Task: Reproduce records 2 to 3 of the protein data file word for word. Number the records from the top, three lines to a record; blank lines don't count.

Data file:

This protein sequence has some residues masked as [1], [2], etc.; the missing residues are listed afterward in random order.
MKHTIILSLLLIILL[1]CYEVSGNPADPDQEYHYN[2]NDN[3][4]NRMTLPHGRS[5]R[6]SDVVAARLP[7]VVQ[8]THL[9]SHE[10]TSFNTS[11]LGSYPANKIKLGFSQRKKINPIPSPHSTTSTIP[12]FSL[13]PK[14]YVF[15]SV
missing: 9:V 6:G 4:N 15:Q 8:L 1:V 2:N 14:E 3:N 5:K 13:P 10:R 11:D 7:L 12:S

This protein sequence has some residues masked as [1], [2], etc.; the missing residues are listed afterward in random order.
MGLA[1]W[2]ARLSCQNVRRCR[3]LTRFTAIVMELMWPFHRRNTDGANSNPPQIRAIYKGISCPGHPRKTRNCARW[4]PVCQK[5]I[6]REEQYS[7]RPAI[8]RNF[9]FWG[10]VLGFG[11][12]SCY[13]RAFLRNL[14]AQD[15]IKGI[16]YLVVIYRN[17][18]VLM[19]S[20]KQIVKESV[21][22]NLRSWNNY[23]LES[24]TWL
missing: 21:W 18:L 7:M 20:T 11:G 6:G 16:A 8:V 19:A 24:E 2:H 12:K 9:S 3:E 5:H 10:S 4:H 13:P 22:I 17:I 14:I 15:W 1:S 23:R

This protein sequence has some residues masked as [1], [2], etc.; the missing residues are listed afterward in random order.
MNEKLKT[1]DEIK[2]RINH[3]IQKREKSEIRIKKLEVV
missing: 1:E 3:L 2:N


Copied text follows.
This protein sequence has some residues masked as [1], [2], etc.; the missing residues are listed afterward in random order.
MGLA[1]W[2]ARLSCQNVRRCR[3]LTRFTAIVMELMWPFHRRNTDGANSNPPQIRAIYKGISCPGHPRKTRNCARW[4]PVCQK[5]I[6]REEQYS[7]RPAI[8]RNF[9]FWG[10]VLGFG[11][12]SCY[13]RAFLRNL[14]AQD[15]IKGI[16]YLVVIYRN[17][18]VLM[19]S[20]KQIVKESV[21][22]NLRSWNNY[23]LES[24]TWL
missing: 21:W 18:L 7:M 20:T 11:G 6:G 16:A 8:V 19:A 24:E 2:H 12:K 9:S 3:E 5:H 10:S 4:H 13:P 22:I 17:I 14:I 15:W 1:S 23:R

This protein sequence has some residues masked as [1], [2], etc.; the missing residues are listed afterward in random order.
MNEKLKT[1]DEIK[2]RINH[3]IQKREKSEIRIKKLEVV
missing: 1:E 3:L 2:N